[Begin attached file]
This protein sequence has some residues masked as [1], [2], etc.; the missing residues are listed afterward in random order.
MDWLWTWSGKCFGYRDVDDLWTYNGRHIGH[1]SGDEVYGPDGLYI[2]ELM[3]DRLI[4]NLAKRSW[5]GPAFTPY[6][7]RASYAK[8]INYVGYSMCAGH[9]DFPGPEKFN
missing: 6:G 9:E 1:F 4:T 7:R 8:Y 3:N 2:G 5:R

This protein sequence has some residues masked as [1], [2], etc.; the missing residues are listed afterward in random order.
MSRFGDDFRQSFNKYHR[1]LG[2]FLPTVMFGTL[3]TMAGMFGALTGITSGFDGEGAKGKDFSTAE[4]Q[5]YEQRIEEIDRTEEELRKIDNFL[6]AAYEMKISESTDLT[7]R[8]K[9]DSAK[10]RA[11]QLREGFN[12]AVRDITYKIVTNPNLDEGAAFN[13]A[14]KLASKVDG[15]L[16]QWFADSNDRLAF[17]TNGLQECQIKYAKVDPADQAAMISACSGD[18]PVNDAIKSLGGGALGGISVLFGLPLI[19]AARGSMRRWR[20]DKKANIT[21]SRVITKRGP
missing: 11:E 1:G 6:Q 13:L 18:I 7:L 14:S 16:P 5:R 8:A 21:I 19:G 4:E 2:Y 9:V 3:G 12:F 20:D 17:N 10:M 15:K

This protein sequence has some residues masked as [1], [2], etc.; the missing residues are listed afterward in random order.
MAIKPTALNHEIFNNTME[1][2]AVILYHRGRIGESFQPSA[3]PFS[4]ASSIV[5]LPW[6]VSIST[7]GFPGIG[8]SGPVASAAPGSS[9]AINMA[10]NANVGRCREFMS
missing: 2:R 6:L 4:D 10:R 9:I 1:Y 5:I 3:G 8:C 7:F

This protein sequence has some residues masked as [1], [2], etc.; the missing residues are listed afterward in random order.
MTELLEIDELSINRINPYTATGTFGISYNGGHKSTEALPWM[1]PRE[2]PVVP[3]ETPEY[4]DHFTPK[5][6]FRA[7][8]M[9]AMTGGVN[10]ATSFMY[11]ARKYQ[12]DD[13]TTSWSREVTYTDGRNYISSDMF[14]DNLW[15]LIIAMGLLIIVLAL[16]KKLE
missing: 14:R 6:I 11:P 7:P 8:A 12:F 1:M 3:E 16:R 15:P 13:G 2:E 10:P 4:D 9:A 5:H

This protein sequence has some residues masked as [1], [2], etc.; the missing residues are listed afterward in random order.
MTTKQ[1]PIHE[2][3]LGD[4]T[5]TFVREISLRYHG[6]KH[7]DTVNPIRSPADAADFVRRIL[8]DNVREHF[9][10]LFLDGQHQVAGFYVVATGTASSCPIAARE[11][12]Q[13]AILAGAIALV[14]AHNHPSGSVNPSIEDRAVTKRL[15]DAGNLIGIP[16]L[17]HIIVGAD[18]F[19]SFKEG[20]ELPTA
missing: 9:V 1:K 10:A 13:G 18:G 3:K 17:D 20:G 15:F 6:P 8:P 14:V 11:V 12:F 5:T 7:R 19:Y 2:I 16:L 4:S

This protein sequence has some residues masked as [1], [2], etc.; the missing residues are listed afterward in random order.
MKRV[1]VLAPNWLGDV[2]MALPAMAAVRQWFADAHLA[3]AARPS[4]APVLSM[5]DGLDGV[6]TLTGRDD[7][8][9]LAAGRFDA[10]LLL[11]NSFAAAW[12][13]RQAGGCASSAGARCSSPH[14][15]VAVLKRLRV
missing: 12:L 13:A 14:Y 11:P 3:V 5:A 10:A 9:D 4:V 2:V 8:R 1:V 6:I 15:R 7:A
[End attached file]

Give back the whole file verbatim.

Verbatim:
This protein sequence has some residues masked as [1], [2], etc.; the missing residues are listed afterward in random order.
MDWLWTWSGKCFGYRDVDDLWTYNGRHIGH[1]SGDEVYGPDGLYI[2]ELM[3]DRLI[4]NLAKRSW[5]GPAFTPY[6][7]RASYAK[8]INYVGYSMCAGH[9]DFPGPEKFN
missing: 6:G 9:E 1:F 4:T 7:R 8:Y 3:N 2:G 5:R

This protein sequence has some residues masked as [1], [2], etc.; the missing residues are listed afterward in random order.
MSRFGDDFRQSFNKYHR[1]LG[2]FLPTVMFGTL[3]TMAGMFGALTGITSGFDGEGAKGKDFSTAE[4]Q[5]YEQRIEEIDRTEEELRKIDNFL[6]AAYEMKISESTDLT[7]R[8]K[9]DSAK[10]RA[11]QLREGFN[12]AVRDITYKIVTNPNLDEGAAFN[13]A[14]KLASKVDG[15]L[16]QWFADSNDRLAF[17]TNGLQECQIKYAKVDPADQAAMISACSGD[18]PVNDAIKSLGGGALGGISVLFGLPLI[19]AARGSMRRWR[20]DKKANIT[21]SRVITKRGP
missing: 11:E 1:G 6:Q 13:L 18:I 7:L 14:S 16:P 5:R 8:A 21:I 19:G 4:E 2:Y 9:V 3:G 12:F 20:D 17:N 10:M 15:K

This protein sequence has some residues masked as [1], [2], etc.; the missing residues are listed afterward in random order.
MAIKPTALNHEIFNNTME[1][2]AVILYHRGRIGESFQPSA[3]PFS[4]ASSIV[5]LPW[6]VSIST[7]GFPGIG[8]SGPVASAAPGSS[9]AINMA[10]NANVGRCREFMS
missing: 2:R 6:L 4:D 10:R 9:I 1:Y 5:I 3:G 8:C 7:F

This protein sequence has some residues masked as [1], [2], etc.; the missing residues are listed afterward in random order.
MTELLEIDELSINRINPYTATGTFGISYNGGHKSTEALPWM[1]PRE[2]PVVP[3]ETPEY[4]DHFTPK[5][6]FRA[7][8]M[9]AMTGGVN[10]ATSFMY[11]ARKYQ[12]DD[13]TTSWSREVTYTDGRNYISSDMF[14]DNLW[15]LIIAMGLLIIVLAL[16]KKLE
missing: 14:R 6:I 11:P 7:P 8:A 12:F 1:M 3:E 16:R 15:P 13:G 2:E 10:P 4:D 9:A 5:H

This protein sequence has some residues masked as [1], [2], etc.; the missing residues are listed afterward in random order.
MTTKQ[1]PIHE[2][3]LGD[4]T[5]TFVREISLRYHG[6]KH[7]DTVNPIRSPADAADFVRRIL[8]DNVREHF[9][10]LFLDGQHQVAGFYVVATGTASSCPIAARE[11][12]Q[13]AILAGAIALV[14]AHNHPSGSVNPSIEDRAVTKRL[15]DAGNLIGIP[16]L[17]HIIVGAD[18]F[19]SFKEG[20]ELPTA
missing: 9:V 1:K 10:A 13:G 18:G 3:K 17:D 20:G 15:F 6:P 8:P 14:V 11:V 12:F 5:T 7:R 19:Y 2:I 16:L 4:S

This protein sequence has some residues masked as [1], [2], etc.; the missing residues are listed afterward in random order.
MKRV[1]VLAPNWLGDV[2]MALPAMAAVRQWFADAHLA[3]AARPS[4]APVLSM[5]DGLDGV[6]TLTGRDD[7][8][9]LAAGRFDA[10]LLL[11]NSFAAAW[12][13]RQAGGCASSAGARCSSPH[14][15]VAVLKRLRV
missing: 12:L 13:A 14:Y 11:P 3:V 5:A 10:A 9:D 4:V 2:V 8:R 1:V 6:I 15:R 7:A